The NFL Players Association will be under new leadership within three years.
The process is underway to find a successor for longtime executive director DeMaurice Smith, who informed players before his latest re-election last October that this would be his final term.
And while the length of that term wasn’t specified at the time — a measure approved the same day said it could be as little as one year — sources say the transition will take place no later than 2025, with Smith’s new contract allowing some flexibility based on when a successor is elected.
It’s possible and even likely that Smith’s term could end sooner than that, and Smith could move into an onboarding and consulting role sometime in the next couple years to smooth the transition. But the search process is currently in its infancy, with a firm hired by the NFLPA’s selection committee still gathering information on what it should be looking for.
A trial lawyer who previously worked with the U.S. Attorney’s Office and Department of Justice, Smith has served as the NFLPA’s executive director since March 2009 following the death of Gene Upshaw the previous year. Smith, 58, has presided over negotiations on two collective bargaining agreements — in 2011 after a four-month lockout, and in 2020 without a work stoppage. The 2020 CBA was finalized just as the COVID-19 pandemic upended the world that March, and Smith and NFL Commissioner Roger Goodell worked closely into a season in which, remarkably, every game was played and every player paid in full.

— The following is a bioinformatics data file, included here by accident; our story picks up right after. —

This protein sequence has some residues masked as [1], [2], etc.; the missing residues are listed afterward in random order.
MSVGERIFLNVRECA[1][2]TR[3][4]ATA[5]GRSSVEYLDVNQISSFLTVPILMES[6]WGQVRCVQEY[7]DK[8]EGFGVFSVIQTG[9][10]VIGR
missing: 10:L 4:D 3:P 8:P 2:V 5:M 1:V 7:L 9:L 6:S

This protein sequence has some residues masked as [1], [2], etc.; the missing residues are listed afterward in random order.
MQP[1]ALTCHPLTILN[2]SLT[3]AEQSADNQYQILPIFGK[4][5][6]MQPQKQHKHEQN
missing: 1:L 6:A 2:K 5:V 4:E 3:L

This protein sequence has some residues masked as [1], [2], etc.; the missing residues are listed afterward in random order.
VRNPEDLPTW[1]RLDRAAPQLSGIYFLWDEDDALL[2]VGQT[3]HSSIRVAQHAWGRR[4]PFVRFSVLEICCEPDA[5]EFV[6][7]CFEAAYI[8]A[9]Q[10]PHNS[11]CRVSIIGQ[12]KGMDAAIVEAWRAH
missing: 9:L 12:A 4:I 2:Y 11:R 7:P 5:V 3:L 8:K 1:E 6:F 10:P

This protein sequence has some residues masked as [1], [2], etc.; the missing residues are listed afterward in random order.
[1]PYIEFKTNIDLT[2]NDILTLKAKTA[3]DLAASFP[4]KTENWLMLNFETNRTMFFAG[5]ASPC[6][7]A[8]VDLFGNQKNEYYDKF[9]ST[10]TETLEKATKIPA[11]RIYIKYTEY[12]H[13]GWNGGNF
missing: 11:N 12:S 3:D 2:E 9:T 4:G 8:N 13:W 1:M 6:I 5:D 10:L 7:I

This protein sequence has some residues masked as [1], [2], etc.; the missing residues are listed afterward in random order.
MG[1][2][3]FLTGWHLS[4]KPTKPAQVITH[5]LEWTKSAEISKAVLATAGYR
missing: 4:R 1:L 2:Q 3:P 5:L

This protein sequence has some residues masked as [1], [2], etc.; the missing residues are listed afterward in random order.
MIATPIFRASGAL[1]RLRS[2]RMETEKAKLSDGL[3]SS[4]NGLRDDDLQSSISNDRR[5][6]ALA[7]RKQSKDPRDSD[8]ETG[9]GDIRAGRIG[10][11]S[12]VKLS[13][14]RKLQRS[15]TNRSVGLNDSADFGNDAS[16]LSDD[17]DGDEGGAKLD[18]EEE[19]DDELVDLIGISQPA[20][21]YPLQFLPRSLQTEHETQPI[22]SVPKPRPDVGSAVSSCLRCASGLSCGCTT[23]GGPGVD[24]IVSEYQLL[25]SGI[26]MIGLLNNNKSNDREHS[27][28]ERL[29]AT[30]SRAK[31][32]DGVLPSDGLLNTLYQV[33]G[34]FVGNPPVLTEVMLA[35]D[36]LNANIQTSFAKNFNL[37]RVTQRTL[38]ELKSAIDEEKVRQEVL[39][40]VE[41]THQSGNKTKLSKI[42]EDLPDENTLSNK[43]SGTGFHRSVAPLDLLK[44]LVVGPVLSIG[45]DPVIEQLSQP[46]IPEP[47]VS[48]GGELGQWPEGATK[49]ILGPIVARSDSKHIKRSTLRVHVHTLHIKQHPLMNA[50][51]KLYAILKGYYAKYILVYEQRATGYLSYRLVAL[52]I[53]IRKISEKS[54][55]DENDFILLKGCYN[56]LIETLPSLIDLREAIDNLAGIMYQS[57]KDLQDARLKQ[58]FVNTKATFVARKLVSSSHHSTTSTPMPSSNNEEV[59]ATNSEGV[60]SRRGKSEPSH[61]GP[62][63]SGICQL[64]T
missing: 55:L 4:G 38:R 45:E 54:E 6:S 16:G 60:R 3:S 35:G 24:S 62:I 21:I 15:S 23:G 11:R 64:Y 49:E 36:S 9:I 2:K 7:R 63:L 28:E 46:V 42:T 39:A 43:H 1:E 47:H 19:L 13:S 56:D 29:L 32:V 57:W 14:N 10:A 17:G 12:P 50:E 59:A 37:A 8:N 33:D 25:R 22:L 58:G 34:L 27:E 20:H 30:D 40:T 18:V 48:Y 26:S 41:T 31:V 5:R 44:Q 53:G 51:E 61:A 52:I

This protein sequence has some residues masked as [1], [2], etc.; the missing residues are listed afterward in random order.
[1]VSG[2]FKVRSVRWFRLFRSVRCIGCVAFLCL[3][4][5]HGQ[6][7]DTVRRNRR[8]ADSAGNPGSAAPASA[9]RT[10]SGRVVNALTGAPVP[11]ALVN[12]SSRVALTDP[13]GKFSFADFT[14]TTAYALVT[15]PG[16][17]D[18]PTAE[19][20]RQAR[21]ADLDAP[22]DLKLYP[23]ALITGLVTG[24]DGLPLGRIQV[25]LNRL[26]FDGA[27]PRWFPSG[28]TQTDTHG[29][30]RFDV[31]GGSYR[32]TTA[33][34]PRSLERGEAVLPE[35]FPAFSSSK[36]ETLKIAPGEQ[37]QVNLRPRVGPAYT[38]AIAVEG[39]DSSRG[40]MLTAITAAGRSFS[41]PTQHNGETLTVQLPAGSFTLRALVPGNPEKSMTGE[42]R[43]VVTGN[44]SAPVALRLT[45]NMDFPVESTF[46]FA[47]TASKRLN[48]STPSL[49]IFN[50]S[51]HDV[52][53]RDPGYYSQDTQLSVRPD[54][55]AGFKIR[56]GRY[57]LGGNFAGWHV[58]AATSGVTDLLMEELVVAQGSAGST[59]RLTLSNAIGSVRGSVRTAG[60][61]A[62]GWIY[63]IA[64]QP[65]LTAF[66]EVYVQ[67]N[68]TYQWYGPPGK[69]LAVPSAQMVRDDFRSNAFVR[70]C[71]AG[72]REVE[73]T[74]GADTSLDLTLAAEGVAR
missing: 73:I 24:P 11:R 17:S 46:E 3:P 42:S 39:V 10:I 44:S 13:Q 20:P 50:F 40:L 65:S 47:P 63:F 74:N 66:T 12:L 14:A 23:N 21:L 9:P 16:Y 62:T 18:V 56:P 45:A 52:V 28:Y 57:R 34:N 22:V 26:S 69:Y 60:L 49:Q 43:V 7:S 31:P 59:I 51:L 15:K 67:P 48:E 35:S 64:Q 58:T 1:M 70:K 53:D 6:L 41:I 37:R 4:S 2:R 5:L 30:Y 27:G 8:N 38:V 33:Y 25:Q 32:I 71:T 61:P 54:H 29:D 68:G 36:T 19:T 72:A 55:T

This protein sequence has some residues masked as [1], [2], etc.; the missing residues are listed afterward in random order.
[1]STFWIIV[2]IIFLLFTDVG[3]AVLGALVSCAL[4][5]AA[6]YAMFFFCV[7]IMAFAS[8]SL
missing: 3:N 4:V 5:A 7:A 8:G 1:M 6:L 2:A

The 2020 CBA runs through March 2031, giving Smith’s successor significant time on the job before the next major labor deal.
Under the NFLPA’s constitution, a selection committee including president JC Tretter, the 10 other current and former players on the executive committee and three team representatives with the most years of service is tasked with identifying two to four candidates who the committee will recommend for the job. A candidate must win the job by a majority vote of the board of 32 team representatives.
Smith retained the job last October by receiving the minimum 22 votes. Eight voted against him and two abstained.
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